Ignoring downstream processing hikes costs

Related tags Pharmaceutical industry Biotechnology Technology

The contract manufacturing market for biologicals will more than
double over the next six years, but production costs are higher
than necessary because 'downstream' processing is being ignored.

This is the conclusion of a new report by Frost & Sullivan, which predicts that from a current level of $3.8 billion (€3.03bn), contract manufacturing revenue in this market will reach $9.2 billion in 2010, driven by the expansion of the market for biological drugs.

But to benefit from this opportunity, contract manufacturing organisations (CMOs) and drug companies must focus on improving the competence of downstream processing, which F&S maintains has been a long-standing time-scale and technology bottleneck in an otherwise efficient manufacturing process.

Limited investment and lack of innovation in downstream processing accounts for 40 per cent of biopharmaceutical production expenses and result in costly delays, according to the report, entitled World Strategic Analysis of Downstream Processing in Biopharmaceuticals Production​.

This situation is now being addressed, however, through the development of innovative technologies by new investors and the existing multinationals.

F&S​ analyst Phil Webster commented that among the emerging trends are a move toward high-throughput membrane chromatography systems, focusing on increased volumetric throughput of apparatus and using automated systems to increase production efficiency.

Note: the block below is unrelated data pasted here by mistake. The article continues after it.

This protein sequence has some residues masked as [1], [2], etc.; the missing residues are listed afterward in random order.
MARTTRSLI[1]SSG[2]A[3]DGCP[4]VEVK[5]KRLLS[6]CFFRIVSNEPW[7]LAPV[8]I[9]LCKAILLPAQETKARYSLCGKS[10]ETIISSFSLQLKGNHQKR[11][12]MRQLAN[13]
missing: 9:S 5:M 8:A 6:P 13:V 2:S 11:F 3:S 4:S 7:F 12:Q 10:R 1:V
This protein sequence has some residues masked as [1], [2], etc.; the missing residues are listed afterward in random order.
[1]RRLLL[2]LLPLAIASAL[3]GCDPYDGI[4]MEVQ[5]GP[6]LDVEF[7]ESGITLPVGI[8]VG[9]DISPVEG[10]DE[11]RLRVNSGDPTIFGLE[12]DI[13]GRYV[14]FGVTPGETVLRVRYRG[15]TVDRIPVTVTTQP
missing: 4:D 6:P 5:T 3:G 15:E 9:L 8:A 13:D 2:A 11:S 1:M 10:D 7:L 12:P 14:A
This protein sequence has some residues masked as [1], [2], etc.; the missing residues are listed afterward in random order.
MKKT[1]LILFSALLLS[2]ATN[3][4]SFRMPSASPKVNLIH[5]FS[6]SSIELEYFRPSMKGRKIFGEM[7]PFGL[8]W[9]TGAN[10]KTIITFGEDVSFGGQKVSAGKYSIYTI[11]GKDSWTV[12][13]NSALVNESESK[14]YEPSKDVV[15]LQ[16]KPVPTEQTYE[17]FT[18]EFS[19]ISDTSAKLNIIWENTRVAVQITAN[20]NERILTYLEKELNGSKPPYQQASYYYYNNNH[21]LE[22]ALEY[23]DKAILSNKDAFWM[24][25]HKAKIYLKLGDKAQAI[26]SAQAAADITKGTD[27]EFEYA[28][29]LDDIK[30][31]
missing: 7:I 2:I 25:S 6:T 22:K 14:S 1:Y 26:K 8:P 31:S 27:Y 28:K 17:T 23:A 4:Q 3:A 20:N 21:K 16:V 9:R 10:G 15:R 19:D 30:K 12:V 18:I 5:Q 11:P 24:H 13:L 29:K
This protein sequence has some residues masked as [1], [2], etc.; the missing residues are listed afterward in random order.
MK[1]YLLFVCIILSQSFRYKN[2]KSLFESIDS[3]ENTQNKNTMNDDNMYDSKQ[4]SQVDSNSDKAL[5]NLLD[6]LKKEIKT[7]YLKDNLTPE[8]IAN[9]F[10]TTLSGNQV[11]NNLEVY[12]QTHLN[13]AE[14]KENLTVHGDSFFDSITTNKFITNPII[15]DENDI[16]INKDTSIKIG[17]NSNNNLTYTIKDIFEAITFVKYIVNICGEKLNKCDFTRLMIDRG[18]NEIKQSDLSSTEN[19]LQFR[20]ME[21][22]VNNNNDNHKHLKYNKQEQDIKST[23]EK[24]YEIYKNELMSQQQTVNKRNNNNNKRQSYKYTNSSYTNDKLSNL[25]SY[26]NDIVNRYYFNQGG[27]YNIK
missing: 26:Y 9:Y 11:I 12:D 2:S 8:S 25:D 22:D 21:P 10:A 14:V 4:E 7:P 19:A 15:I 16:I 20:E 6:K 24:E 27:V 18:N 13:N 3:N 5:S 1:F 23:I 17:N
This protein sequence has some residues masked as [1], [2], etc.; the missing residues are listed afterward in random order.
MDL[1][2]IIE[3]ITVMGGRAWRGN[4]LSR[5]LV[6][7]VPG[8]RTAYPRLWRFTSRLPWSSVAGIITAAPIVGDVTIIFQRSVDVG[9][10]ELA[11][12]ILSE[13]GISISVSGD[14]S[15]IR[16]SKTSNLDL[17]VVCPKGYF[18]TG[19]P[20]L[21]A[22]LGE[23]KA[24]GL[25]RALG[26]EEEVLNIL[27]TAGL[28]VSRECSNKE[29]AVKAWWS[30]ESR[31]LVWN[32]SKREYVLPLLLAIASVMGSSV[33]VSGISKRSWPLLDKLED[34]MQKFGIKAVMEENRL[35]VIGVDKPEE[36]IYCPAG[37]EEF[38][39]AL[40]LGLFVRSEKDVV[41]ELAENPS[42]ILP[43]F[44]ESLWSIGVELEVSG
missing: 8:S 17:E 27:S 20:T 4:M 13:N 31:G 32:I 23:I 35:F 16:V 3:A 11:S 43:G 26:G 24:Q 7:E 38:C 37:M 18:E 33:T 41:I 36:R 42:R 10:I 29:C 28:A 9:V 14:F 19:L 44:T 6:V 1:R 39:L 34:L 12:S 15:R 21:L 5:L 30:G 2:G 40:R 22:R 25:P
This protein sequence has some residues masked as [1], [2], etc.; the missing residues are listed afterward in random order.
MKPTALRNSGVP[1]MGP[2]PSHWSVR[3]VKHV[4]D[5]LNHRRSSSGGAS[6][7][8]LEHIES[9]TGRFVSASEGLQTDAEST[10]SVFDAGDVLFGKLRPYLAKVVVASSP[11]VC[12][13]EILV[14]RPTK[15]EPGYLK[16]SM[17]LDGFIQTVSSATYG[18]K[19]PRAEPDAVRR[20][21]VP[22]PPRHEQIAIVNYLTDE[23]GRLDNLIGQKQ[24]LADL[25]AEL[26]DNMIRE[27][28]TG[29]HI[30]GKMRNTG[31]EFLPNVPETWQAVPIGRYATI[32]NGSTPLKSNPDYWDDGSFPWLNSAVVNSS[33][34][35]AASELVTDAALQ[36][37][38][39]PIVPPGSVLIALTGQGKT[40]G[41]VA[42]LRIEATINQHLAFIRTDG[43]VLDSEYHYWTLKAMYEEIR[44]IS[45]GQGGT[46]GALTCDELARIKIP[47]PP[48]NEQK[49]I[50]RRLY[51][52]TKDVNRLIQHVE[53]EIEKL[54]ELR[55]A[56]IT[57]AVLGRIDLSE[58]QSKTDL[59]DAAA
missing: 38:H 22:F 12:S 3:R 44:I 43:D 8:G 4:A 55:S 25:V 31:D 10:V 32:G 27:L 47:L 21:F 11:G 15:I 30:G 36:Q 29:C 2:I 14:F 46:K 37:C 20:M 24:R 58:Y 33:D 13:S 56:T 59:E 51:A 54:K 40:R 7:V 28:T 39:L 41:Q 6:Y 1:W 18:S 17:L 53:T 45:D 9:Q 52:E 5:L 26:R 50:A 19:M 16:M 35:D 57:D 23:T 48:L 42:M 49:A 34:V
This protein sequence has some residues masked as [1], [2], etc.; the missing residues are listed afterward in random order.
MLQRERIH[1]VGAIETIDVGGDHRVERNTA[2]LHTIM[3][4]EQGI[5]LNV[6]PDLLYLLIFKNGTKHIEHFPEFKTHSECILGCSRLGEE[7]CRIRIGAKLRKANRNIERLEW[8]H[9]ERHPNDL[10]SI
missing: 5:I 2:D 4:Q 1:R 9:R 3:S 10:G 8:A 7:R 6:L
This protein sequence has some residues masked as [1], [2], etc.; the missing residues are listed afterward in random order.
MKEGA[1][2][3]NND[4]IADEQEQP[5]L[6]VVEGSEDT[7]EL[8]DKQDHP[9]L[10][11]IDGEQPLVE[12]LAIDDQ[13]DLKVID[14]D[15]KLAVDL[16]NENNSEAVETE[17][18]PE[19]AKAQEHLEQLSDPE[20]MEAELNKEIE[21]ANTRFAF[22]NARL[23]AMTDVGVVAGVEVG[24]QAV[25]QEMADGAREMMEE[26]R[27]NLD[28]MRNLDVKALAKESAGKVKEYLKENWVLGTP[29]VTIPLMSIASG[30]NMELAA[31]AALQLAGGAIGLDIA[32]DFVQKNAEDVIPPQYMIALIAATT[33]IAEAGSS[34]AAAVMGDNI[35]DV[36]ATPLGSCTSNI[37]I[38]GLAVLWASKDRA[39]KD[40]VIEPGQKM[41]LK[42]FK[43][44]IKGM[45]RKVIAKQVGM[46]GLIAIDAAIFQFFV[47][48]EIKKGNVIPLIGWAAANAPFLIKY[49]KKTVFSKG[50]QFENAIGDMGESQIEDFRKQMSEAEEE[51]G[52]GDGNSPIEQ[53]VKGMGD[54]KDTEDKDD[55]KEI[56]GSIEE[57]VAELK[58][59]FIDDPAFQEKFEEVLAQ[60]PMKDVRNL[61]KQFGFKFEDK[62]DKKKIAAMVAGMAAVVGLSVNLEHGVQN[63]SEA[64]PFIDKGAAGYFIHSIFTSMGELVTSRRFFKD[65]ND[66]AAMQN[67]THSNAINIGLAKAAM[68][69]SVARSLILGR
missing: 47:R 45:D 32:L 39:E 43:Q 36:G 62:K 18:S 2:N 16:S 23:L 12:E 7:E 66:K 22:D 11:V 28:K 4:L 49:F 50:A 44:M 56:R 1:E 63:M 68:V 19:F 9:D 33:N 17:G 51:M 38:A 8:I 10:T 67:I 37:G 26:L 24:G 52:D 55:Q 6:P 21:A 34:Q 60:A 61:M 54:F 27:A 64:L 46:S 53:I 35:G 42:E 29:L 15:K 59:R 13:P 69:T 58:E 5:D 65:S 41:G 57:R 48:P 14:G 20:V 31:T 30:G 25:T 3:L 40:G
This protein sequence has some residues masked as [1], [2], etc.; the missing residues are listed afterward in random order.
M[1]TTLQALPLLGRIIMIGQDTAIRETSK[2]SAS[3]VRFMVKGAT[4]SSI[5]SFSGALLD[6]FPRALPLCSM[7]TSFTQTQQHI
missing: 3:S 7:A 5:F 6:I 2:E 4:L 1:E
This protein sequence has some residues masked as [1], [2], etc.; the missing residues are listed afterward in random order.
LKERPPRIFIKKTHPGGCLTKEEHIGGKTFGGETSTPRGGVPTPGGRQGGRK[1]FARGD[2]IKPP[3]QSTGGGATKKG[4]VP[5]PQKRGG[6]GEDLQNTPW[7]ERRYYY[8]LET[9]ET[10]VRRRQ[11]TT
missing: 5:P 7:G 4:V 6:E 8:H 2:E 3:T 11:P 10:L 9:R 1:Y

CMOs are also gaining prominence in the sector, as the cost of installing or developing in-house downstream systems and staying abreast of technology developments is encouraging drug discovery firms to outsource different stages of manufacturing of their procedures.

CMOs, in turn, are developing their own infrastructure to offer improved facilities for gaining a foothold in an increasingly competitive market, says Webster. Due to this, investment in R&D is also expected to increase.

Another market driver is the growing competition for benchmark apparatus and consumables in the biopharmaceuticals market, which is compelling participants to develop original technologies to out-perform existing systems.

Participants in the sector are also forming tactical alliances with other technology providers to provide end users with enhanced integrated solutions.

Related topics Downstream Processing

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